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Following the invasion of Ukraine, oil industry leaders have called on Wall Street to refrain from restricting investment in new crude supply, warning that “chaos” and “bedlam” threaten to overwhelm the energy markets. They are concerned that the west will prohibit Russia from exporting oil due to the invasion.
The rise in the international oil price to $139 a barrel on Monday has generated concerns that the rally may hurt the global economy. At the CERAWeek conference in Houston, oil executives blamed their investors for at least a portion of the problem. The oil industry has received advice from investors not to invest as much as possible. “This is a catastrophe, and we should be spending more,” John Hess, chief executive of Hess Corp, a major US shale oil producer, said in a recent interview. The result of five years of under-investment is that we are now reaping the consequences.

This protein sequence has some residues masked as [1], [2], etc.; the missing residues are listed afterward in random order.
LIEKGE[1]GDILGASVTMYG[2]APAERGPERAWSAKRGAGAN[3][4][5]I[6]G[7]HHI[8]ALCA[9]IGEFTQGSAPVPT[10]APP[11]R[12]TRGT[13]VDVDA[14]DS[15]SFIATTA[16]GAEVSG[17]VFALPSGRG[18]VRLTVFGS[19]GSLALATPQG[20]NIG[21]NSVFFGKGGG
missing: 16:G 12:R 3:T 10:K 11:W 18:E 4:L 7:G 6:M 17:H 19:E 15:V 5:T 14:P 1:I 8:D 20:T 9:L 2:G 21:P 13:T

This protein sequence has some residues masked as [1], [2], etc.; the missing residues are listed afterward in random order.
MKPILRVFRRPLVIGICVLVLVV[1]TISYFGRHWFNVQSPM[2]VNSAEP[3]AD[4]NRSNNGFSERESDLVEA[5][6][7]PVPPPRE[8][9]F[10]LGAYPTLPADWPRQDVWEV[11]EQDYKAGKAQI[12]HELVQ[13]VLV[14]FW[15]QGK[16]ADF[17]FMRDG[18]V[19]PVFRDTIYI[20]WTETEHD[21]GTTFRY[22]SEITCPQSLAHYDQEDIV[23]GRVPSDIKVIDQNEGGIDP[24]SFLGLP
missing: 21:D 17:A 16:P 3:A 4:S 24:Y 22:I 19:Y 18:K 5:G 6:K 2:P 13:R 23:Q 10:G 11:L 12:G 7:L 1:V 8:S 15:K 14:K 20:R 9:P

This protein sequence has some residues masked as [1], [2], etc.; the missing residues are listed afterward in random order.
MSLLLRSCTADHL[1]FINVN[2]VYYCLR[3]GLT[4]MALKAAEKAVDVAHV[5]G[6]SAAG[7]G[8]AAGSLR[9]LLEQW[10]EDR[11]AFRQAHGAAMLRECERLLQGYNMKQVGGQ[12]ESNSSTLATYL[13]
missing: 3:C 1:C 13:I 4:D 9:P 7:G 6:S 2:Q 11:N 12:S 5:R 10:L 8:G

Oil corporations have been under pressure from Wall Street in recent years because of a decade of debt-fueled drilling and supply expansion. As a result, oil companies have been required to decrease expenditure on new crude production while using the revenue to pay dividends and reduce debt. Although the plan has helped operators strengthen their financial sheets, the pace of expansion in oil production has been slow. Even before the Ukraine crisis, there had been an increase in post-pandemic demand that had resulted in a spike in prices that had established new records.
At one point on Monday, the international benchmark Brent crude oil soared 18 percent to over $140 a barrel as markets responded to reports that the United States was in “active conversations” with its European allies regarding penalties against Russian oil shipments.
As a result of the price rise, oil is now within around 5% of its all-time high, reached in July 2008, just before the global financial crisis.